I then send the romance novel to my Alpha reader. They are not a detailed reviewer. Rather, they tell me if they liked the story. If they liked the characters. If they wanted to see the hero and heroine get together in the end, and if the obstacles in the story were believable. They also tell me if there is anything unclear. If I have to explain a part to my alpha reader, then I need to go in and fix it to make it clear as I won’t have that option with a final reader.
7. Alpha Reader Revision
I go through the story again and make most of the changes my alpha reader recommended (usually all). I do another clean-up revision while doing this.
8. Send it to My Beta Reader
At this point, I feel like the story is pretty clean, so I send it to my beta reader. I only have one at this point, but she’s awesome. She gives me constructive criticism where I need it, but she also points out what I’m doing well. She does a much more detailed review, marking areas that feel rushed, transitions that need work, or spots that aren’t clear. She also makes sure my characters stay in character. If I get cheesy or whiny (which, I’ve gotten MUCH better about), she’ll tell me that, too.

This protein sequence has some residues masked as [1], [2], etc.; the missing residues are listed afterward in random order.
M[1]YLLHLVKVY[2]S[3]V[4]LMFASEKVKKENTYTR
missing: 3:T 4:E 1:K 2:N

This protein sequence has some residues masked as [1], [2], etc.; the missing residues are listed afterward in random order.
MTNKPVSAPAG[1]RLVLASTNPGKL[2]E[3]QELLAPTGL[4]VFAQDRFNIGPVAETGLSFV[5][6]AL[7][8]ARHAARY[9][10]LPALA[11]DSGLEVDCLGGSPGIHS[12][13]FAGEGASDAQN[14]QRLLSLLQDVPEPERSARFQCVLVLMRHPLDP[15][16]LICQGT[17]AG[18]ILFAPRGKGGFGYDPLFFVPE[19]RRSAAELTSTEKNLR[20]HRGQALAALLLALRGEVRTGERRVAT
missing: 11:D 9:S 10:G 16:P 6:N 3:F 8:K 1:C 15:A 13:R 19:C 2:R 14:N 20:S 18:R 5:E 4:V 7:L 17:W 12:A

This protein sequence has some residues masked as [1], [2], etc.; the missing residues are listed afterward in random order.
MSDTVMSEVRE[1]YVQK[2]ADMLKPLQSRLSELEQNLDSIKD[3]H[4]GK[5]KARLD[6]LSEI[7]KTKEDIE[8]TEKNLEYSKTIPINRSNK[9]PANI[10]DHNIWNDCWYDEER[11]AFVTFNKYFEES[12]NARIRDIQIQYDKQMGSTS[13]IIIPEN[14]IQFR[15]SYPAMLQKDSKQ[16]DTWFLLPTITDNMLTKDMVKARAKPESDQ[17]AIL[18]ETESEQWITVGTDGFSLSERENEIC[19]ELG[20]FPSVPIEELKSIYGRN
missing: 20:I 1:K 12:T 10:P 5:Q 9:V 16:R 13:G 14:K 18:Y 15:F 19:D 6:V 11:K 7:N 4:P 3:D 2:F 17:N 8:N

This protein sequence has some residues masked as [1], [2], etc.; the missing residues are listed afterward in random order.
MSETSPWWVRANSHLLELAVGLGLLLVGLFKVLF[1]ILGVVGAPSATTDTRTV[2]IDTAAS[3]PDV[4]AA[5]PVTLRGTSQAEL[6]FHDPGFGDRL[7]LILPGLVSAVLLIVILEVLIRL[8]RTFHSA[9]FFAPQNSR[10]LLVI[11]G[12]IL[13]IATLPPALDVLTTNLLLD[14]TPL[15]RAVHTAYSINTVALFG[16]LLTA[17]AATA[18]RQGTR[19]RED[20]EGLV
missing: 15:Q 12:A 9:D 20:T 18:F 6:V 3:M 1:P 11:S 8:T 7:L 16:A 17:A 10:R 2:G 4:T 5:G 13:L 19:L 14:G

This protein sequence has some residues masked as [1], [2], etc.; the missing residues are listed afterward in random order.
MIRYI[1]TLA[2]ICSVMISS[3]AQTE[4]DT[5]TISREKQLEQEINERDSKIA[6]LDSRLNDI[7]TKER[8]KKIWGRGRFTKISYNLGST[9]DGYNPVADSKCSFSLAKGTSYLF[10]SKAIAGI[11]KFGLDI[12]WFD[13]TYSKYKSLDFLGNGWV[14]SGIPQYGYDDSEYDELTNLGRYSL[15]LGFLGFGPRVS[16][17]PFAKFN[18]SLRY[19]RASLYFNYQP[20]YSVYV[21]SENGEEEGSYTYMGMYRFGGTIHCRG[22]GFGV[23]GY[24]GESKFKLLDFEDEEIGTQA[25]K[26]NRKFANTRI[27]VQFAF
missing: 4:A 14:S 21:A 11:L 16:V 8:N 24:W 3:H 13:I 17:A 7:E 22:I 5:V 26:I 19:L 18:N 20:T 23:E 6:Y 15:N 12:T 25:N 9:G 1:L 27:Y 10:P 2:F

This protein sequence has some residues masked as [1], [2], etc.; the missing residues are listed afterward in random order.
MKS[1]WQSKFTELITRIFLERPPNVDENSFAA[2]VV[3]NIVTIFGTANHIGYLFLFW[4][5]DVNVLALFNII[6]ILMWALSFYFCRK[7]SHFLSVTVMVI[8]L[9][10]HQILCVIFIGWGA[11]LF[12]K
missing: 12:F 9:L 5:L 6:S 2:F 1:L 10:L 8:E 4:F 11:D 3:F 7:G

9. Beta Reader Revision
I go through the story again and make most of the changes my beta reader recommended. This sometimes has a few larger things to address, and as I do them, I do another revision of my own.
10. Detail Revision
This is the revision where I go through the work and look for word choice, punctuation, grammar, all the important things so that the writing itself is understandable and errors don’t pull you out of the work. I purchase Pro Writing Aid this year, and I am going to try that as well.
11. Final Polishing Edit
One last look through before I release my book baby into the wild.
I’d love to afford a real editor, but at $2 per page, I’d be looking at almost $700 to have a book edited. and that’s on the cheaper side. I’m sure they’d make my work better, but I just can’t afford them yet.
So, there it is. I will say that this is my most recent pattern. The first book I wrote after taking up the keyboard again is sitting mothballed, and that doesn’t include all the other ones I wrote ages ago that are also forgotten electrons.
The first romance novel I wrote that I actually plan to publish took a far more circuitous route to finish. But as I now have six novels in progress, not including the ones I started and kicked aside along the way, I’m starting to find my rhythm. It might not be perfect, but it’s mostly working for me.
If you’re a writer, what’s your process? Even if you’re not a writer, any tips or pointers on editing? Maybe you do something else creative? If so, what’s your process?
Not sure I’m any more qualified than the next person to leave a review, but I’ll try to give it a shot with a book I recently finished.
All in, this sci-fi romance was a decent read.